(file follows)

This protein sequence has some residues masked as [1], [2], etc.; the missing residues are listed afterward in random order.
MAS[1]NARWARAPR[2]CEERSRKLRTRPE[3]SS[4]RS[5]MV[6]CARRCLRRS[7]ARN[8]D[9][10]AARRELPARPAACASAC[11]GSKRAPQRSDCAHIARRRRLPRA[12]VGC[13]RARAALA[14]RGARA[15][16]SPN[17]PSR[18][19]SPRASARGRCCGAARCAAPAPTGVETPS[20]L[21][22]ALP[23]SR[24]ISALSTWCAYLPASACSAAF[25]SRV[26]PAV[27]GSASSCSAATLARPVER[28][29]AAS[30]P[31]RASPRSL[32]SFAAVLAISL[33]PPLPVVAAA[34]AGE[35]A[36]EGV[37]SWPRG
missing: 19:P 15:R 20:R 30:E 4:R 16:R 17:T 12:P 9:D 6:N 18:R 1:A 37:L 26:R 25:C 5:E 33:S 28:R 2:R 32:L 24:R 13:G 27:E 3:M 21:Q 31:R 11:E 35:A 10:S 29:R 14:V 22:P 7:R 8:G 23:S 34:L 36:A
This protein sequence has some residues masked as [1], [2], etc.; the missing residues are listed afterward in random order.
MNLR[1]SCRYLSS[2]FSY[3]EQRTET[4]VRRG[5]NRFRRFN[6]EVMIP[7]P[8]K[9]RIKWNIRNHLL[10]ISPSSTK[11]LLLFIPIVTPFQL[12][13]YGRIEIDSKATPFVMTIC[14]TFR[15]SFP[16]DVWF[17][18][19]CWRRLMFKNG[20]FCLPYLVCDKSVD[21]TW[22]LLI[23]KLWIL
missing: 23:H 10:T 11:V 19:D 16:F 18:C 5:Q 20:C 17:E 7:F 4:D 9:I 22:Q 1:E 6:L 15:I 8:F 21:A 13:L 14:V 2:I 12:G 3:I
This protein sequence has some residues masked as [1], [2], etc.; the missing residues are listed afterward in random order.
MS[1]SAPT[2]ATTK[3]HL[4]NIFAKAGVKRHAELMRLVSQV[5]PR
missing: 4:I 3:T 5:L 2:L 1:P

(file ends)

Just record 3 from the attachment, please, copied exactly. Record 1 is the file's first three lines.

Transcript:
This protein sequence has some residues masked as [1], [2], etc.; the missing residues are listed afterward in random order.
MS[1]SAPT[2]ATTK[3]HL[4]NIFAKAGVKRHAELMRLVSQV[5]PR
missing: 4:I 3:T 5:L 2:L 1:P